CPSO taking precautionary measures in MontereyPublished 12:04am Friday, February 22, 2013
MONTEREY — Concordia Parish Sheriff’s Office deputies took precautionary measures Wednesday and Thursday at Monterey High School to prevent a man recently released from jail from harming two students at the school.
Captain Payne Scott said deputies have been stationed at the school and patrolling around the area as a precautionary measure after they received a call Wednesday morning from a Monterey woman saying she felt that her and her two children’s lives were in danger.
The caller, Scott said, notified the deputies that her husband, Joel Smith, 26, 3559 Louisiana 572, Gilbert, La., had recently been released from jail in Franklin County for a probation violation. The CPSO had also previously charged Smith with domestic abuse battery, Scott said.
“(Smith) hadn’t checked in with his probation officer, no one had seen him, and she was very concerned because he has threatened her and the two kids before,” Scott said. “We sent our deputies down there simply as a precautionary measure and to ensure her, the school staff and everyone that we were handling the situation.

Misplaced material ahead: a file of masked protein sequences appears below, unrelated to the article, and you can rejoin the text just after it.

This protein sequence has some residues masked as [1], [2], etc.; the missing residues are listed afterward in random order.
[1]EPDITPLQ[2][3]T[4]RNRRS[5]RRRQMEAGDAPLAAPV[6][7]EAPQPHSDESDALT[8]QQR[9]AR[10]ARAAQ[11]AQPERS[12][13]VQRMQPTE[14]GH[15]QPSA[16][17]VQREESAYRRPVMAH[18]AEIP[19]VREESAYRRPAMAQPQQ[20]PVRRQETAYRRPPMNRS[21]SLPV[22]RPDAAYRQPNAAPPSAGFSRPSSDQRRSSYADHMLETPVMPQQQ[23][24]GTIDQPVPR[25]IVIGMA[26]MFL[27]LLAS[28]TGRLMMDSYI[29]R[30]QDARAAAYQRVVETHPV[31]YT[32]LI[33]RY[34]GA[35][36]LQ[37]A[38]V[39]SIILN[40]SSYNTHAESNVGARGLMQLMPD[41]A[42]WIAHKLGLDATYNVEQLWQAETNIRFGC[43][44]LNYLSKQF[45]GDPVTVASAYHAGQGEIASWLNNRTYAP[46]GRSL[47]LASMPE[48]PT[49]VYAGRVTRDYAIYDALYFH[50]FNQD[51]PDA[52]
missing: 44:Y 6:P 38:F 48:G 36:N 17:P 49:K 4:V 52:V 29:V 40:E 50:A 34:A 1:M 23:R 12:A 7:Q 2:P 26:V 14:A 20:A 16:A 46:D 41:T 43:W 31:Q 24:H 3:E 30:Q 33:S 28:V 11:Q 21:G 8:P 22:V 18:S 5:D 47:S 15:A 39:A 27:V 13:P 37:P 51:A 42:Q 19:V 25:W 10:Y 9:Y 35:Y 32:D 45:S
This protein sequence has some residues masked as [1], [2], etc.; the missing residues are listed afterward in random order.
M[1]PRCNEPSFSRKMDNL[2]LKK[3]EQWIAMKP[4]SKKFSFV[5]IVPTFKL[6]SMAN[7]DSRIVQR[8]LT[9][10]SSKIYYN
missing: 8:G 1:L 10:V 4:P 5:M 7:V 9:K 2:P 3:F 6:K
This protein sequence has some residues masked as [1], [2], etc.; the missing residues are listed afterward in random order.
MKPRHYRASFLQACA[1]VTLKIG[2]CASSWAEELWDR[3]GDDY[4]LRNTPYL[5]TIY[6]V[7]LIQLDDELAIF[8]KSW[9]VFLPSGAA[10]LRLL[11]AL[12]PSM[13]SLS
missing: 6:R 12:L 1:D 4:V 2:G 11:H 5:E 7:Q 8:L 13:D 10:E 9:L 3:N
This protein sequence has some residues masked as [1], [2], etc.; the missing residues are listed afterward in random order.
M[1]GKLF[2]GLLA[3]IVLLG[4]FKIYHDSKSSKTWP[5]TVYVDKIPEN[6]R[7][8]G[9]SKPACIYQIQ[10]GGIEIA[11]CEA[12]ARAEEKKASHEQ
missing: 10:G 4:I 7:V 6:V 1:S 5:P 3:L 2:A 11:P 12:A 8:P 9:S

“We wanted to be proactive and make sure those kids — and all the kids at the school — are safe.”
The measures, Scott said, included asking teachers to keep a tighter watch on their students, placing deputies outside the school during the regular hours and also following several buses home at the end of the day.
“At no point did we lock the school down or felt it was necessary to do so,” Scott said. “I have no plans on doing such a thing unless something comes to light that warrants a full lock down.”
Scott said an additional measure the sheriff’s office has taken is to maintain communication with law enforcement officers in Franklin Parish who are attempting to make any contact with Smith.
“Once someone can put eyes on him, we can reassess the situation,” Scott said.
Superintendent Paul Nelson said he had received some calls from parents curious about the situation outside the school, but added that a few extra cars outside shouldn’t worry anyone.
“We have police officers at all 11 schools that are constantly monitoring, and if they perceive a threat, they’re going to act on it,” Nelson said. “These are the kinds of things we’ve reached out to all the local law enforcement officials to help us handle.
“These things are being done to deter negative actions, but not necessarily in reaction to something.”
Nelson said the situation was unfortunate, but one that some administrators have dealt with before.
“A lot of these school administrators get caught up in custody disputes like this,” he said.